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A new attack vector named ProxyShell was recently disclosed. ProxyShell is a Microsoft Exchange server vulnerability which provides an attacker with unauthenticated remote code execution (RCE) capabilities.
Microsoft Exchange Server is a mail and calendaring server that runs exclusively on Windows Server operating systems and is used by many organizations worldwide.
Microsoft released security updates for the ProxyShell vulnerabilities in April and May of 2021. However, many organizations still haven’t fully patched their Exchange servers and are still vulnerable to this attack.
This is part of an extensive series of guides about Network Attacks
In the last few months there has been a trend of threat actors targeting Microsoft Exchange servers. Exchange servers are a critical entry point to an organization’s network – gaining a foothold in this component enables threat actors to easily infiltrate the inner network. Examples of this attack wer recently published by Israeli press regarding Chinese cyber-attacks on Israeli government, banks and high-tech organizations by exploiting Microsoft Exchange servers. Exchange servers also hold personal and confidential data which can be used in several ways to gain profit.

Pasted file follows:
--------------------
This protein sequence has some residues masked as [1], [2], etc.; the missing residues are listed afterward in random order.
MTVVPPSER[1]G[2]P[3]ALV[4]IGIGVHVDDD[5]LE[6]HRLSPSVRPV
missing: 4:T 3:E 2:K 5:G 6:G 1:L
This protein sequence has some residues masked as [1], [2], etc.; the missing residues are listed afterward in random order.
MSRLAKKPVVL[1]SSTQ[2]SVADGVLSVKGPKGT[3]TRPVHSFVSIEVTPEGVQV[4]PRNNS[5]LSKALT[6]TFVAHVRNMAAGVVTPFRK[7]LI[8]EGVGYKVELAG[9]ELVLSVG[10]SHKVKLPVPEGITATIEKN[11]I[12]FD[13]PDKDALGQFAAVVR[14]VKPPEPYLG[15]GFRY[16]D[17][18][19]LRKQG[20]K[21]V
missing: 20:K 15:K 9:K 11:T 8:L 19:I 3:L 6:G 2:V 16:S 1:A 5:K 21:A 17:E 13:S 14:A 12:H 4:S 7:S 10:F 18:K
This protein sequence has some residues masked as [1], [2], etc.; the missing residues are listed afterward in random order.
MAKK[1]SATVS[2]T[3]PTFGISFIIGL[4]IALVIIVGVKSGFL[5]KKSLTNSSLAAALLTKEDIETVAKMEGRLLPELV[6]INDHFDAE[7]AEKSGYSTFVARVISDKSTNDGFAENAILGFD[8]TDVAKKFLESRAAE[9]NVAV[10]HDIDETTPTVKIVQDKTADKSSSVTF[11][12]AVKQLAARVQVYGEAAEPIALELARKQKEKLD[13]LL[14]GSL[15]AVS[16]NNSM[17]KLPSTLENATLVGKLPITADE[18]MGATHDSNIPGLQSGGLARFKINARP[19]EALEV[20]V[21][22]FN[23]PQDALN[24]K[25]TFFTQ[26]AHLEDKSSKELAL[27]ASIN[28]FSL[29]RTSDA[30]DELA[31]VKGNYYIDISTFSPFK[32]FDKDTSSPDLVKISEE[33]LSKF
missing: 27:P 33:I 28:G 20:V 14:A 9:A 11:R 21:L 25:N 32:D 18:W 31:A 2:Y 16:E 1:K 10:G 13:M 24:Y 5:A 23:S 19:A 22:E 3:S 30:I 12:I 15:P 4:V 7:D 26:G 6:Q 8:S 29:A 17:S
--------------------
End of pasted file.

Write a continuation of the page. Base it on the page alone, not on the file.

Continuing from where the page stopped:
Enterprises often use on-premises Exchange servers that, if left unpatched, can widen the attack surface. According to Shodan.io, 400,000 on premise Exchange servers are open to the Internet, increasing the possibility of finding a vulnerable server which may lead to a successful exploit.
One of the most exploited Exchange vulnerabilities is ProxyLogon which was used by the HAFNIUM APT to deploy the China Chopper web shell and steal data from a compromised network. Following its disclosure, the ProxyLogon vulnerability was also used by other malicious threat actors for different purposes such as deploying ransomware and exfiltrating sensitive data.
As part of the 2021 Black-Hat conference, Orange Tsai, a security researcher shared his discovery of the ProxyShell attack vector which is a combination of 3 vulnerabilities chained together to provide the attacker with an unauthenticated remote code execution (RCE). These chained vulnerabilities can be exploited remotely via Microsoft Exchange’s Client Access Service (CAS) which runs on port 443 in Internet Information Services (IIS).
The attack is comprised of the following steps:
Technical analysis of the POC’s can be found in Orange Tsai’s Black-Hat presentation.
The Cynet Security Research team has already deployed new rules aimed to detect and prevent exploitation attempts of these vulnerabilities and is currently working on additional detections to increase the visibility around it.
We strongly advise all customers to install the latest security updates on their Exchange servers which can be found here.
The CyOps team monitors our customers’ environments 24/7 and will be in contact in case any indicators of this vulnerability are detected in your environment.
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